ISSN Online: 2177-1235 | ISSN Impresso: 1983-5175

Artigo Anterior Próximo Artigo

Relato de Caso - Ano 2018 - Volume 33 - Número 3

http://www.dx.doi.org/10.5935/2177-1235.2018RBCP0158

ABSTRACT

Introduction: The incidence of burns involving pregnant women is not well established in the literature, but is estimated to be between 3% and 7%. The management of burns in pregnancy represents a great challenge with significant impact on outcomes and maternal-fetal prognosis.
Case Report: In the present study, we report two cases of pregnant burn victims who were treated in the burn unit in the Paulista School of Medicine, Federal University of São Paulo (EPM/UNIFESP). One patient was treated in the first trimester and the other in the third trimester.
Conclusion: In both cases, the pregnant women received specialized treatment for burns in conjunction with clinical follow-up by the obstetrics team, with good maternal-fetal outcomes.

Keywords: Burns; Burns unit; Pregnancy; High-risk pregnancy

RESUMO

Introdução: A incidência de queimaduras em gestantes não é bem estabelecida na literatura mundial, mas estima-se que varie entre 3% e 7%. Os cuidados da gestante queimada representam um grande desafio com impacto significante nos resultados e prognóstico materno-fetais.
Relato de Caso: No presente estudo relatamos dois casos de gestantes vítimas de queimaduras que foram tratadas na unidade de tratamento de queimaduras na Escola Paulista de Medicina da Universidade Federal de São Paulo (EPM/UNIFESP), uma no primeiro trimestre e a outra no terceiro trimestre.
Conclusão: Em ambos os casos, as gestantes receberam tratamento especializado para queimaduras em conjunto com acompanhamento clínico da equipe da obstetrícia, com boa evolução materno-fetal.

Palavras-chave: Queimaduras; Unidades de queimados; Gravidez; Gravidez de alto risco


INTRODUCTION

Burns during pregnancy require greater care due to associated physiological changes. The incidence of burns during pregnancy is not well established in the literature, but is estimated to range between 3% and 7%, and primarily reflects the incidence in developing countries1,2. The management of burns in pregnancy represents a great challenge, with significant impact on maternal-fetal prognosis. We report two cases treated in the burn unit of the Paulista School of Medicine, Federal University of São Paulo (EPM/UNIFESP), in São Paulo, SP.

CASE REPORTS

Clinical case 1

A 36-year-old, previously healthy woman sustained accidental burns caused by a flaming alcoholic liquid. She was injured in the 10th week of gestation, with body surface area involvement of 29%. She had 2nd and 3rd degree burns on the face, chest, abdomen, arms, hands, and legs bilaterally. She underwent tracheal intubation on admission for respiratory insufficiency secondary to likely inhalation injury, which was later confirmed with bronchoscopy.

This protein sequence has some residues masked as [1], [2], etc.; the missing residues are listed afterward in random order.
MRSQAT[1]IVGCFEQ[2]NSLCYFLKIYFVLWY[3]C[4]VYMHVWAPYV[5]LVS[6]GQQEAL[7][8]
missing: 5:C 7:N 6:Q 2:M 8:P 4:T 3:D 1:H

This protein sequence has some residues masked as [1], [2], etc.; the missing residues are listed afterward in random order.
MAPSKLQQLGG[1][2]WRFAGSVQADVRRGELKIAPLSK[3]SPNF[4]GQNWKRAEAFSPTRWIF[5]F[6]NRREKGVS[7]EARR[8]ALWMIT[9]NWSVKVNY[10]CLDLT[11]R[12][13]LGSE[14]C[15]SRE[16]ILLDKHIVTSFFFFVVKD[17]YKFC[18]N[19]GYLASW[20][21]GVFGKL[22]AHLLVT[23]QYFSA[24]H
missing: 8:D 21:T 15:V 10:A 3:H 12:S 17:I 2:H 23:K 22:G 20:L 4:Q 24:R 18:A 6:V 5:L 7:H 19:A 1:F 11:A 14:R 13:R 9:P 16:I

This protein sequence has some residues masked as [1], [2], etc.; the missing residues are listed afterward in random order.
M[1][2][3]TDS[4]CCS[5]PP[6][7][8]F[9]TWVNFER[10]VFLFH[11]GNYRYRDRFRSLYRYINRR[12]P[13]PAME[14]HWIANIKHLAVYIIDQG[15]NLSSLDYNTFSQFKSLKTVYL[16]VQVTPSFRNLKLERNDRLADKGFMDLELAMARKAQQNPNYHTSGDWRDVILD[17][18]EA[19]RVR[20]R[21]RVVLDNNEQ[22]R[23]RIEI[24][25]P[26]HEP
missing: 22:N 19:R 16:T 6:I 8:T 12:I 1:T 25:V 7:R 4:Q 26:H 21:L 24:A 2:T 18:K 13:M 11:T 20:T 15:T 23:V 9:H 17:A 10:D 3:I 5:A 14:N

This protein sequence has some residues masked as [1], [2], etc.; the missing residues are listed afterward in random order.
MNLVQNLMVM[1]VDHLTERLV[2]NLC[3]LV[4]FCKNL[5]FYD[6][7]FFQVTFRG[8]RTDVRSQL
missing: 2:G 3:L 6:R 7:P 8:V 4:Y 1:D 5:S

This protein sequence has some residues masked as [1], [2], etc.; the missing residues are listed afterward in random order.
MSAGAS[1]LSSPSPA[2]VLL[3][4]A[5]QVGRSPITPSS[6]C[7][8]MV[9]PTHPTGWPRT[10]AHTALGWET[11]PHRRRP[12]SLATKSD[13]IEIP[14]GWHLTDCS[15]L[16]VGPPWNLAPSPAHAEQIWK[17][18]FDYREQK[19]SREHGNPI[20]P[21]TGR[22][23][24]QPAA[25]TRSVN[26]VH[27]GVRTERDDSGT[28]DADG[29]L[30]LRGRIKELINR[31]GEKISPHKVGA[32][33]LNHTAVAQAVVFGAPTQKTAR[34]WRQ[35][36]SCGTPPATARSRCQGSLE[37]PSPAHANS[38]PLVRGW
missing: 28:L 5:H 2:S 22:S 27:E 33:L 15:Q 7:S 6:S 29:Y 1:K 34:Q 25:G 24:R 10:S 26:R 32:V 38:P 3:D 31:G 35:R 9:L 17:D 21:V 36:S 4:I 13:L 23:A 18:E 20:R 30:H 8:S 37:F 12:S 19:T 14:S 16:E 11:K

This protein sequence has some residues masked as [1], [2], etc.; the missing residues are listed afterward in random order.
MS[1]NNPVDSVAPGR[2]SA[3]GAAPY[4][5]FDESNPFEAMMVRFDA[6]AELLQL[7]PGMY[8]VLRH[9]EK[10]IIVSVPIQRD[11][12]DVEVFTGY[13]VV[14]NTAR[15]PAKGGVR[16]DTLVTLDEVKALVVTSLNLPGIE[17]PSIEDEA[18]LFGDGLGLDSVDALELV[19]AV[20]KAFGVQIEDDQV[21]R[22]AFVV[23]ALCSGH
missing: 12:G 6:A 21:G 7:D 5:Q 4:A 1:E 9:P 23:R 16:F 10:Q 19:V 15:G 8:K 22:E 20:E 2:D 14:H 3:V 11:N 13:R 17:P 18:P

During hospitalization, she underwent debridement and grafting of burned areas with success. The obstetrics team was involved in her care and ultrasound confirmed the gestational age. The patient was discharged from the hospital after completion of burn treatment and was referred for outpatient obstetric follow-up until full-term birth (Figures 1, 2, 3, and 4).

Figure 1 - Case 1 - Appearance of burns on admission. Most are 2nd degree, but areas of 3rd degree burns are present on the breasts and right arm.

Figure 2 - Case 1 - 2nd degree burns in the lower limbs on admission.

Figure 3 - Late postoperative Case 1 - Areas of partial skin grafting on the breasts, axillae, and right arm.

Figure 4 - Late postoperative Case 1 - Patient with healing 2nd degree burns and partial skin graft donor area on the left side of the healed left thigh.

Clinical case 2

A 29-year-old woman was the victim of aggression by her partner at 31 weeks of gestation, with burns caused by a flaming alcoholic liquid. She had 2nd and 3rd degree burns on 15% of the body surface, involving the face, neck, anterior trunk, and right upper limb.

During hospitalization, she underwent debridement and grafting of burned areas with success. Cardiotocography was performed by the obstetrics team to monitor fetal viability. She was discharged from the burn unit and transferred to the obstetrics unit, where she remained hospitalized until full-term birth (Figures 5, 6, 7, and 8).

Figure 5 - Case 2 - Appearance of 3rd degree burns on the chest on admission.

Figure 6 - Case 2 - 2nd degree burns on the right hand, with deep area in the thenar region.

Figure 7 - Late postoperative Case 2 - Postoperative appearance of partial skin graft on the chest.

Figure 8 - Late postoperative Case 2 - Right hand after partial skin grafting in the thenar region in order to preserve grip function.

DISCUSSION

The percentage of body surface area (BSA) involvement is the main prognostic factor for maternal and fetal mortality, with 50% mortality when involved BSA is >40%1. Inhalation injury is another important prognostic factor related to maternal and fetal mortality3-5. The most common complication is fetal distress, followed by spontaneous abortion and preterm labor3,4.

Proper treatment is essential for success and survival of the fetus. On initial assessment, the maternal BSA and gestational age (GA) of the fetus should be calculated, preferably by ultrasound, to confirm fetal viability. In 2015, Parikh et al.1 published an algorithm designed to assist in the management of pregnant burn victims (Figure 9).

Figure 9 - Algorithm for the treatment of burns in pregnancy. Adapted from Parikh et al.1.

Pregnant patients with more than 55% BSA involvement should undergo urgent cesarean section if the fetus is viable, as this significantly improves maternal and fetal prognosis. In cases with less than 55% BSA involvement, resuscitation and support measures should continue, with continuous fetal monitoring and use of corticosteroids to induce fetal lung maturation if needed1.

Hypovolemia is a major challenge in the treatment of burns in general. There is no guideline for fluid resuscitation in pregnant burn patients, but in general, the Parkland formula is used; the formula recommends an increase in fluid replacement by 30%, due to the physiological increase in intravascular volume during gestation1,2. In pregnancy, hypovolemia may have direct implications for the progress of gestation6. Fluid loss after a burn can trigger premature labor2.